Fairfield Ledger
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Neighbors Growing Together | Oct 25, 2014

TV film crew stops in Fairfield

By ANDY HALLMAN | May 15, 2014
Photo by: ANDY HALLMAN A television cameraman films Fairfield Precast Concrete workers Kaz Clubb, center, and Rich Small as they work on a septic tank mold Tuesday afternoon. The camera crew was there to film a segment that will appear on the Discovery Channel show “How It’s Made,” which chronicles how goods are produced from start to finish. The crew spent all of Tuesday at Fairfield Precast Concrete, and then spent the whole day Wednesday filming at Creative Edge Master Shop.

Fairfield cannot hide from the limelight.

In a week when the city and its residents will be seen on two nationally televised programs – “Moving America Forward” and Oprah Winfrey’s “Lifeclass” – two Fairfield businesses hosted a camera crew that will feature them on the Discovery Channel Show “How It’s Made.”

Fairfield Precast Concrete welcomed the cameramen Tuesday, and Creative Edge Master Shop opened its doors to the crew Wednesday. The filmmakers spent both days recording each business produce a product from start to finish – septic tanks in the case of Fairfield Precast Concrete and a stone floor pattern in the case of Creative Edge Mastershop.

The program “How It’s Made” educates the public about the processes involved in manufacturing goods. It is produced by “Productions MAJ,” a company in Montreal, Canada, which sells the rights to the show to television stations in the United States, Canada, Great Britain and elsewhere. The segments filmed in Fairfield this week are expected to be aired in about a year.

The four men in the film crew are all from Montreal and speak French as their native language. The director, Felix St. Jacques, said his crew records an average of two hours of raw footage when it visits a factory. That footage is sent to the production company in Montreal, which edits it down to a segment lasting five minutes and 30 seconds.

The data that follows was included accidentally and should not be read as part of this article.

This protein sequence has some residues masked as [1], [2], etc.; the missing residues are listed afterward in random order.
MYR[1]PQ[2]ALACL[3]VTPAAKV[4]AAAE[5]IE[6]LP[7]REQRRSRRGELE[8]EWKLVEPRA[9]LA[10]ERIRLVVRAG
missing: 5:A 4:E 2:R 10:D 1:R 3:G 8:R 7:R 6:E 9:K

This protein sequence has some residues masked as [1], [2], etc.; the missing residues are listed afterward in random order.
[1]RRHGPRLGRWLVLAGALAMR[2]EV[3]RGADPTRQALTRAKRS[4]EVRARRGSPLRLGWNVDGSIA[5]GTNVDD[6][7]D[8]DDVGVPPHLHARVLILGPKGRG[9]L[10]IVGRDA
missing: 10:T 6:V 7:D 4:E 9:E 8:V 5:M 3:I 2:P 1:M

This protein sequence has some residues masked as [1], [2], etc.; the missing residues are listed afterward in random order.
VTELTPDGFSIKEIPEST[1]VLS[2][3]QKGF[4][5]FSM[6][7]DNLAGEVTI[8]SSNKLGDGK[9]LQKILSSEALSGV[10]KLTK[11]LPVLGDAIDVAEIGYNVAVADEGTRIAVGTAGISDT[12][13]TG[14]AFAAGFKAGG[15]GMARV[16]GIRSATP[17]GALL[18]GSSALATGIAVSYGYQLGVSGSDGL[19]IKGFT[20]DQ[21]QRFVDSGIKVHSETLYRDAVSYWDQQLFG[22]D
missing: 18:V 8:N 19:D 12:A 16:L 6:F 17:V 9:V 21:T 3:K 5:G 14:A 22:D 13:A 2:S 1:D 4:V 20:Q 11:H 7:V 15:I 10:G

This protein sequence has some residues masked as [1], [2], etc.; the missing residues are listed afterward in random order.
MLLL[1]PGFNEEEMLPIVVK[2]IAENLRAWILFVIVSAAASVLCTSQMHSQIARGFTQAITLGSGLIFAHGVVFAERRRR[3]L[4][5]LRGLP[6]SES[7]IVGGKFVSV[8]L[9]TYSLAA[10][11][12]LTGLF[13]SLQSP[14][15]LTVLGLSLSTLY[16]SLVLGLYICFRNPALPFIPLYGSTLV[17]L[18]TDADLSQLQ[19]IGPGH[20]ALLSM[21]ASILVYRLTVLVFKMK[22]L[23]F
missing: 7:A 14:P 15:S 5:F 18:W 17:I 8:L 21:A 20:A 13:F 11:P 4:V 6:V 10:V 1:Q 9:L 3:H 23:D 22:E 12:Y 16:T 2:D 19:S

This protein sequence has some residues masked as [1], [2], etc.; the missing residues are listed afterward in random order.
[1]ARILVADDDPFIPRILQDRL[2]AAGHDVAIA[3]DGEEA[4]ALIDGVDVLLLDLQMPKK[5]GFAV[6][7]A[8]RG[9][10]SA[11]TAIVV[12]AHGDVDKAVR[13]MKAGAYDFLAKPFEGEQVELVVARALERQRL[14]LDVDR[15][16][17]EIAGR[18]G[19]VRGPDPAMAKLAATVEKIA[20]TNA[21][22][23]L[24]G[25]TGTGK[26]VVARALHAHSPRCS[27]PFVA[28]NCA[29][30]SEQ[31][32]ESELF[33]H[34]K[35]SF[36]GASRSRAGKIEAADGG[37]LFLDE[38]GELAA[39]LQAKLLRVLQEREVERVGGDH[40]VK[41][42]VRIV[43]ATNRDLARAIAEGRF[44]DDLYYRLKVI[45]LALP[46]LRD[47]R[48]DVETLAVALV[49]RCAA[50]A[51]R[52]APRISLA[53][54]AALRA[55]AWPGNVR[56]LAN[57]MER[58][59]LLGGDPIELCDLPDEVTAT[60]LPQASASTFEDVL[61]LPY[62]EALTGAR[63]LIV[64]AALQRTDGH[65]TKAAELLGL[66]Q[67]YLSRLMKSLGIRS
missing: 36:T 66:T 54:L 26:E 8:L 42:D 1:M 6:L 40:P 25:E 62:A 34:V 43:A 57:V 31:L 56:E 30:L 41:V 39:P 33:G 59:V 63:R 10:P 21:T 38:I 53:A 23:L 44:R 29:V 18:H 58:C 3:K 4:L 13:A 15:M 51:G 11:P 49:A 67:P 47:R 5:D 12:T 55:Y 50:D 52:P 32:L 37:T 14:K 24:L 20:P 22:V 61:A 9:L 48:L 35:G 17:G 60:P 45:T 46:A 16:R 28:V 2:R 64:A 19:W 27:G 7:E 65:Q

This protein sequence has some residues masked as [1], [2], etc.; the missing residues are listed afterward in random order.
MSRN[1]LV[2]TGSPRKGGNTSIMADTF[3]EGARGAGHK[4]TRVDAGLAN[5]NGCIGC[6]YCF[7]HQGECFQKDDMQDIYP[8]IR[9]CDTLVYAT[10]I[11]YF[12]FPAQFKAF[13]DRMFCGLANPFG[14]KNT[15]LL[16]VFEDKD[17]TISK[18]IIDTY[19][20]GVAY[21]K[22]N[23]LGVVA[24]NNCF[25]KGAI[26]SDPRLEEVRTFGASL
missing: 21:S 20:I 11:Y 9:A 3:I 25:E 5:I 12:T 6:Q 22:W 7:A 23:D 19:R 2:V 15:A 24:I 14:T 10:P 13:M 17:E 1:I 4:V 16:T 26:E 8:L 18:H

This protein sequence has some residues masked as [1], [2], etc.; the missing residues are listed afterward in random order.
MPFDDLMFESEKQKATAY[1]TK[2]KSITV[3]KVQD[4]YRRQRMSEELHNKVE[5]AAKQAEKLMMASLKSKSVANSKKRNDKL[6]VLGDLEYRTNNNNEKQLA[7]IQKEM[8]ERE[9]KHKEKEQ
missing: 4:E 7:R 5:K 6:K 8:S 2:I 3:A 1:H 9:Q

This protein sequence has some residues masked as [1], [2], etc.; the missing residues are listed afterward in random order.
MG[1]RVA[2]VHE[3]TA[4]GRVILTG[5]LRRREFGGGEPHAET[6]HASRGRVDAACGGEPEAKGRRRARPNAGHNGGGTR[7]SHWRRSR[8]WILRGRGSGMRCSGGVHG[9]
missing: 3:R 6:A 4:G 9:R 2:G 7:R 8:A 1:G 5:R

Jim Belilove, president of Creative Edge Master Shop, told his employees they didn’t have to be on film if they didn’t want to be, but no one on his staff was camera shy. In fact, he said his workers were excited to share what they do with a national audience.

“Everybody liked the attention,” he said. “I brought pizza for everybody. It was a fun day.”

Belilove noticed the film crew wheeling around a cart covered in bumper stickers. The crew told him they collect bumper stickers from every place they visit, so Belilove gave them one to commemorate their trip to his business.

Cindy and Mike Scearcy, owners of Fairfield Precast Concrete, said they learned of the chance to be on the Discovery Channel through an email from Fairfield Area Chamber of Commerce director Nancy Morrissey. Productions MAJ announced it was coming through Iowa and was looking for factories to highlight in “How It’s Made.” The Scearcys and Belilove wrote back to express their interest in being included on the show.

Cindy Scearcy said she emailed the producer a step-by-step account of how her products are made, to give him an idea about whether the process would be ripe for filming. St. Jacques said the production company wants to make sure it is not filming something it has already filmed for an earlier episode.

The employees at Fairfield Precast Concrete said they would normally make four septic tanks in a day, but because they had to slow down and repeat steps for the camera, they only made one mold Tuesday. St. Jacques said he likes to film every process twice – once with the camera zoomed in and another with it zoomed out. His job is to leave no stone unturned, to make sure the editor in Montreal has all the footage necessary for the clip.

Scearcy said her workers were not excited at the prospect of being actors for a day, but she said they tolerated the slow pace and tedious nature of filming fairly well.

“I can see why actors are alcoholics,” she said, referring to the need to shoot one scene over and over.

The camera crew did not worry about doing interviews or even capturing sound for their filming in Fairfield. The clips will be narrated by someone in the Montreal office. Scearcy said the producer has told her she will be able to preview the final product before it airs to ensure the process was described correctly.

St. Jacques said he and the production crew had a great time while in Fairfield. They went to a bar Tuesday night where they were able to see their Montreal Canadiens defeat the Boston Bruins in an NHL playoff game. St. Jacques said he was surprised to meet a French speaker at the bar.

 

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